St. Oliver’s Parish Newsletter – 4th Sunday of Lent


Priests of the Parish:  Fr. Michael Hegarty I.C.    Fr. James Pollock I.C.

Tel:  6125679      E Mail

Sister:  Sr. Mary Muckley     Tel: 6125235

Parish Office:  Open Monday – Friday 9.00 a.m. – 4.30 p.m.


Facebook Page:

Society of St. Vincent de Paul Helpline 052 – 6123878

Local Safeguarding Representatives:  Margaret Waters 086-8917440 Fiona Stanley 087-9340382

Bereavement Support:  Tel 6125679


Masses for Weekend

Saturday    7.30 p.m.   Brendan Terry (Anniv)

Sunday       9.00 a.m.   Margaret (Peggy) English & John & Mary English (Anniv)

                   12 Noon    Sean Doyle (Anniv)

Masses for St. Patrick’s Day

Monday    7.30 p.m.   Ann Pyke (Months Mind)

Tuesday   9.00 a.m.   Margaret & Patrick O’Sullivan & David & Ellen Clancy (Anniv)

                 12 Noon    Peggy O’ Mahony (Anniv)


The Parents Council of the Presentation Secondary School, Clonmel will hold a Church Gate Collection on Saturday 14th and Sunday 15th March.


Passion Accounts  The Passion of our Lord according to the Gospels with Facilitator: Dr. Michael Mullins, D.D. at St. John’s Pastoral Centre, Waterford on Thursday 19th and 26th March at 7.30 p.m. Donation €5 including light refreshments.


Ministers of the Eucharist  A meeting will take place in the Parish Centre on Monday 23rd March at 7.30 p.m.


Holy Week, a journey of Life, Death & Resurrection  A morning of reflection through prayer, reflection & music will take place at St. John’s Pastoral Centre, Waterford on Saturday 28th March from 10 a.m. to 12 Noon. Facilitator: Antoinette Dilworth rsj.


Mothers’ Day  We pray for all mothers – living and dead.


Welcome into our Christian Community  Aoife Megan Landy who was baptised last weekend.


Eucharistic Ministers Rota  for April – June ’15 is now available in the Sacristy in the church.


Collection last weekend

Envelopes  –  €688.90     Notes and Coin  –   €474.10           Thank You


The Permanent Diaconate

Bishop Lee in introducing the Permanent Diaconate some years ago wrote:

“The Permanent Diaconate is a distinct ministry of service and deacons will work in partnership with priests and those entrusted with lay ministry. The ministry of the deacon is usually exercised on a voluntary part time basis (…) and is not in any way an alternative to priestly ministry or to lay ministry”.

Let us pray for vocations to priesthood, permanent diaconate, religious life, and lay ministry.


4th Sunday of Lent

We pause today to reflect on our Lenten journey to date and our connection to the earth and life around us. The Carmina Gadelica is a collection of ancient Celtic prayers collected in the highlands and islands off the coast of Scotland in the last decades of the nineteenth century by Alexander Carmichael. It is believed that the spirituality of these prayers was influenced by the nature and beauty of the great monastic settlement founded by St. Columba on Iona.

There is no plant in the ground, but is full of His virtue,

there is no form in the strand, but is full of His blessing.


There is no life in the sea, there is no creature in the river,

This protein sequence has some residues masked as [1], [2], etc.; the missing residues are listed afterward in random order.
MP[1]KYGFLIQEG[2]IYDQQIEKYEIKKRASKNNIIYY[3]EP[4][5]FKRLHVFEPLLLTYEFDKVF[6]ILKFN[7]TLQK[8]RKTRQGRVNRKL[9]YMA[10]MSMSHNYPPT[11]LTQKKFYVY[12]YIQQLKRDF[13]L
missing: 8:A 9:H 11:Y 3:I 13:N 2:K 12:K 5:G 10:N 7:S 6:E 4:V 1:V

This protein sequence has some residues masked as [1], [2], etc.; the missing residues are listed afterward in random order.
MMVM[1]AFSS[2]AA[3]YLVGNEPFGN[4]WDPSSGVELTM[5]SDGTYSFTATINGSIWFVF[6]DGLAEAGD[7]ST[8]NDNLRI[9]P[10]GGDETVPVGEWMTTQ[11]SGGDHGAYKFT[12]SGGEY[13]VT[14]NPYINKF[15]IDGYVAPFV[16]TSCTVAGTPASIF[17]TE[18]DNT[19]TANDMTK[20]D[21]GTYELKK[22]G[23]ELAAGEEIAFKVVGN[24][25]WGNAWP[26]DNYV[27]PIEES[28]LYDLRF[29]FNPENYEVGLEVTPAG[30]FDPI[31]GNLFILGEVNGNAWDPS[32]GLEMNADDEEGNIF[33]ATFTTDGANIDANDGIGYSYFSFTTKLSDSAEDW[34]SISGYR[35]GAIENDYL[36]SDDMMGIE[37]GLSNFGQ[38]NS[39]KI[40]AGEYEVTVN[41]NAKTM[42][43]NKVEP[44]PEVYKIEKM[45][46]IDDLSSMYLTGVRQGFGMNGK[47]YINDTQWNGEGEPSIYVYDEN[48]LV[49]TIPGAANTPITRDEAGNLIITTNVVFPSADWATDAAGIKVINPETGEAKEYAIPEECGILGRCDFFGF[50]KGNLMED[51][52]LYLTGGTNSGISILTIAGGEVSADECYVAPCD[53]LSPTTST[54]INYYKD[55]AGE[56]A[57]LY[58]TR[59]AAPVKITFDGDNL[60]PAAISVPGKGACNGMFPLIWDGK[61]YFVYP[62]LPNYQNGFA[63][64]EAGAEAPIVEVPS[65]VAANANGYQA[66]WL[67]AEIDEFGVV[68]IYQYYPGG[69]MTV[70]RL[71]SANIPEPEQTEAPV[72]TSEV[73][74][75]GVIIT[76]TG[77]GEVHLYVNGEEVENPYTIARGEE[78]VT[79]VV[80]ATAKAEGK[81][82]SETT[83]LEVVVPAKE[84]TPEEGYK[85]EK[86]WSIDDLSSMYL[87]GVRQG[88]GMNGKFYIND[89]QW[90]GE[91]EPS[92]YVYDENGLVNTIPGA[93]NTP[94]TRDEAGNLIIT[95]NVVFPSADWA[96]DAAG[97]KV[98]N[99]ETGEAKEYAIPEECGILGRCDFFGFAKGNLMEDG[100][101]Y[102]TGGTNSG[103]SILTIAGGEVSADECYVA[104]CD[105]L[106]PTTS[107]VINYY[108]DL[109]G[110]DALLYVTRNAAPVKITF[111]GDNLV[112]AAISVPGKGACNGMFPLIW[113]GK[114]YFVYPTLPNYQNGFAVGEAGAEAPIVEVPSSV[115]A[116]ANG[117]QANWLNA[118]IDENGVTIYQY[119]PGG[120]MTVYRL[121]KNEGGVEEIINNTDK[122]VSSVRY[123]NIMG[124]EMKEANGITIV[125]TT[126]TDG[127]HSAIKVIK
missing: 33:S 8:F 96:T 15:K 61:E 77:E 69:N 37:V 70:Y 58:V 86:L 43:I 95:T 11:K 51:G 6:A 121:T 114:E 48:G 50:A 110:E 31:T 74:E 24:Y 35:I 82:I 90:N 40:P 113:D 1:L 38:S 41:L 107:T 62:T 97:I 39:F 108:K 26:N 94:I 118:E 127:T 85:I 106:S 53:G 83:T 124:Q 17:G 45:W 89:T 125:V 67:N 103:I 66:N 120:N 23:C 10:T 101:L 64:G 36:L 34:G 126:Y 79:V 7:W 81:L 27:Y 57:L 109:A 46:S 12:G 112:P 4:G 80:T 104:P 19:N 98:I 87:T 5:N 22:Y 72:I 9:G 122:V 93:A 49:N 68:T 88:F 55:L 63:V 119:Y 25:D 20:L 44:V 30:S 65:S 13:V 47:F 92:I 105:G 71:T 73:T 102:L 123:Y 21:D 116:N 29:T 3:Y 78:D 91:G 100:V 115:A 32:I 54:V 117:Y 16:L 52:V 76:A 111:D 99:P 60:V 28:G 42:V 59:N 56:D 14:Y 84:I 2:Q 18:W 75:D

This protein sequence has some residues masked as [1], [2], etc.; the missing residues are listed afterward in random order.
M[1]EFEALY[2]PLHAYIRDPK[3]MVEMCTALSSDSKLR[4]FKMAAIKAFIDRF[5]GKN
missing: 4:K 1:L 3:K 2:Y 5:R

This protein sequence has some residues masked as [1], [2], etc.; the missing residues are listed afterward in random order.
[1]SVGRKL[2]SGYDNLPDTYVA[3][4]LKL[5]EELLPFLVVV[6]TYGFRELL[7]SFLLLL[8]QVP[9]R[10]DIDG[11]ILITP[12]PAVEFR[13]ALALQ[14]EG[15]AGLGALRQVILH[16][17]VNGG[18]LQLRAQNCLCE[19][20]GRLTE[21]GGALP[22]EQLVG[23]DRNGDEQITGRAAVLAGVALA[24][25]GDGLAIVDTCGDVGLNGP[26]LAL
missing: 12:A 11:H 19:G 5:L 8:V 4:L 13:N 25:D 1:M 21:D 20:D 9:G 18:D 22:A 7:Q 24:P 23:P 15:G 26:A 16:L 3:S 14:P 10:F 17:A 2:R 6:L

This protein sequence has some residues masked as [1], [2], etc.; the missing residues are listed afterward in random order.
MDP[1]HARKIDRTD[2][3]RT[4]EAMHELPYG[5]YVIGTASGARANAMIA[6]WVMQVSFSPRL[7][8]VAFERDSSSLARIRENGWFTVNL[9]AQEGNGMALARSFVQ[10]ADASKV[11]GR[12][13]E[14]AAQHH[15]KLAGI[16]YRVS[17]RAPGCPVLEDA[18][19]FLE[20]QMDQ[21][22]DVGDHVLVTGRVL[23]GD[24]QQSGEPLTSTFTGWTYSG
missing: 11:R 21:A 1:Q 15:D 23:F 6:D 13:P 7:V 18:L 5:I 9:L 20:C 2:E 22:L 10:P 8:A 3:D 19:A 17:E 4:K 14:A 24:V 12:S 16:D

there is naught in the firmament, but proclaims His goodness.


There is no bird on the wing, there is no star in the sky,

there is nothing beneath the sun, but proclaim his goodness.


St. Patrick’s Day – Tuesday 17th March

St. Patrick was born very probably in the early years of the fifth century in the Roman colony of Britain. He was taken captive at the age of sixteen and brought to Ireland where he was sold as a slave. He tended herds on Slemish Mountain for six years. His captivity had a very positive effect on his spiritual life. He prayed many times each day, his faith growing stronger and his love and reverence for God increasing.

He escaped back home at the age of twenty-two. It was obvious to him that God was calling him to return to convert the Irish. The voice of the Irish was calling him to come and walk among them once more. He studied probably in France, returned to Ireland as a Bishop c. 457-61, or as early as 432 according to another tradition.

His mission was not immediately greatly successful but eventually he would make a tremendous number of converts. Two writings survive: the Letter to Coroticus, a protest to the soldiers of a British prince who had killed some converts and sold others as slaves, and his Confession, written near the end of his life, showing him as one living by the faith he preached and allowing Christ to direct his whole life. He died in 491, though again other dates have been suggested, 480 or as early as 461.


Message of Pope Francis for Lent (Continued)

“Where is your brother?” (Gen 4:9) – Parishes and Communities

“In the second place, every Christian community is called to go out of itself and to be engaged in the life of the greater society of which it is a part, especially with the poor and those who are far away. The Church is missionary by her very nature; she is not self-enclosed but sent out to every nation and people.

Her mission is to bear patient witness to the One who desires to draw all creation and every man and woman to the Father. Her mission is to bring to all a love which cannot remain silent. The Church follows Jesus Christ along the paths that lead to every man and woman, to the very ends of the earth (cf. Acts 1:8). In each of our neighbours, then, we must see a brother and sister for whom Christ died and rose again. What we ourselves have received, we have received for them as well. Similarly, all that our brothers and sisters possess is a gift for the Church and for all humanity.

Dear brothers and sisters, how greatly I desire that all those places where the Church is present, especially our parishes and our communities, may become islands of mercy in the midst of the sea of indifference!”.






























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